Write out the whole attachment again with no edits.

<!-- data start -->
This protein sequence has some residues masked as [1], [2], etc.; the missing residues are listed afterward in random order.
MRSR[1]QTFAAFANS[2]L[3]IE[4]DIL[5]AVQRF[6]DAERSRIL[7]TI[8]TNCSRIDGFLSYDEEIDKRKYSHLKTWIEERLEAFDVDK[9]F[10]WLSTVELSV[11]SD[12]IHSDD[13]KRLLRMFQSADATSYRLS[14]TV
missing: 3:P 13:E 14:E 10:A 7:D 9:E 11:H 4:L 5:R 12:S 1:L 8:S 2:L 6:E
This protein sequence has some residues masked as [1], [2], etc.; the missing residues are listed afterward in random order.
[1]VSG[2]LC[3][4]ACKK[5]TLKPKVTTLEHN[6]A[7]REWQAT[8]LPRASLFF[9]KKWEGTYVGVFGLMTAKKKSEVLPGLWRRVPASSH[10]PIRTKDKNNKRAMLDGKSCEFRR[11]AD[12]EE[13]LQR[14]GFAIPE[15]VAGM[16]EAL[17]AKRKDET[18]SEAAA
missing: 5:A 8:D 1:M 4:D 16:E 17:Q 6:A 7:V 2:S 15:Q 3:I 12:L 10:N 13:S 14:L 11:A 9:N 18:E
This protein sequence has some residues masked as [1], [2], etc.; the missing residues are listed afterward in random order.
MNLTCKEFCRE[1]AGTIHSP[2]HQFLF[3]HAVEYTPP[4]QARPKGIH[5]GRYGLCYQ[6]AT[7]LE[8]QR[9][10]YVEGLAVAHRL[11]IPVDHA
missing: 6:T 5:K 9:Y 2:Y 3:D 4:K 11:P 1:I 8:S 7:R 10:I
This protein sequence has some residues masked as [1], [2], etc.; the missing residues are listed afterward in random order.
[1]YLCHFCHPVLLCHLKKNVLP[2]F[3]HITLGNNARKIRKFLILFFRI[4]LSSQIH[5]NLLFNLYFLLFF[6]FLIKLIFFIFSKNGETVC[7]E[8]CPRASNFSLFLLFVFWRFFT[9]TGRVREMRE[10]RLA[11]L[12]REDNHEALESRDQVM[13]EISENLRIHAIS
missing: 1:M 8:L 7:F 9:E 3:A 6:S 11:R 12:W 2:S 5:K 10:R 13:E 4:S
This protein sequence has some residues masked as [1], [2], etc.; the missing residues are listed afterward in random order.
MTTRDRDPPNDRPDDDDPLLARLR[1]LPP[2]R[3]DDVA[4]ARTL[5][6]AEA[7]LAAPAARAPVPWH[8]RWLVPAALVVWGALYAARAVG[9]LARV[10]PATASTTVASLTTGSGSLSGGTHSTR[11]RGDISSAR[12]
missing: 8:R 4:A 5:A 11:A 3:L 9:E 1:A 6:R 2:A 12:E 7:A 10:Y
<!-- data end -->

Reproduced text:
This protein sequence has some residues masked as [1], [2], etc.; the missing residues are listed afterward in random order.
MRSR[1]QTFAAFANS[2]L[3]IE[4]DIL[5]AVQRF[6]DAERSRIL[7]TI[8]TNCSRIDGFLSYDEEIDKRKYSHLKTWIEERLEAFDVDK[9]F[10]WLSTVELSV[11]SD[12]IHSDD[13]KRLLRMFQSADATSYRLS[14]TV
missing: 3:P 13:E 14:E 10:A 7:D 9:E 11:H 4:L 5:R 12:S 1:L 8:S 2:L 6:E
This protein sequence has some residues masked as [1], [2], etc.; the missing residues are listed afterward in random order.
[1]VSG[2]LC[3][4]ACKK[5]TLKPKVTTLEHN[6]A[7]REWQAT[8]LPRASLFF[9]KKWEGTYVGVFGLMTAKKKSEVLPGLWRRVPASSH[10]PIRTKDKNNKRAMLDGKSCEFRR[11]AD[12]EE[13]LQR[14]GFAIPE[15]VAGM[16]EAL[17]AKRKDET[18]SEAAA
missing: 5:A 8:D 1:M 4:D 16:E 17:Q 6:A 7:V 2:S 15:Q 3:I 12:L 10:N 13:S 14:L 11:A 9:N 18:E
This protein sequence has some residues masked as [1], [2], etc.; the missing residues are listed afterward in random order.
MNLTCKEFCRE[1]AGTIHSP[2]HQFLF[3]HAVEYTPP[4]QARPKGIH[5]GRYGLCYQ[6]AT[7]LE[8]QR[9][10]YVEGLAVAHRL[11]IPVDHA
missing: 6:T 5:K 9:Y 2:Y 3:D 4:K 11:P 1:I 8:S 7:R 10:I
This protein sequence has some residues masked as [1], [2], etc.; the missing residues are listed afterward in random order.
[1]YLCHFCHPVLLCHLKKNVLP[2]F[3]HITLGNNARKIRKFLILFFRI[4]LSSQIH[5]NLLFNLYFLLFF[6]FLIKLIFFIFSKNGETVC[7]E[8]CPRASNFSLFLLFVFWRFFT[9]TGRVREMRE[10]RLA[11]L[12]REDNHEALESRDQVM[13]EISENLRIHAIS
missing: 1:M 8:L 7:F 9:E 3:A 6:S 11:R 12:W 2:S 5:K 10:R 13:E 4:S
This protein sequence has some residues masked as [1], [2], etc.; the missing residues are listed afterward in random order.
MTTRDRDPPNDRPDDDDPLLARLR[1]LPP[2]R[3]DDVA[4]ARTL[5][6]AEA[7]LAAPAARAPVPWH[8]RWLVPAALVVWGALYAARAVG[9]LARV[10]PATASTTVASLTTGSGSLSGGTHSTR[11]RGDISSAR[12]
missing: 8:R 4:A 5:A 11:A 3:L 9:E 1:A 6:R 2:A 12:E 7:A 10:Y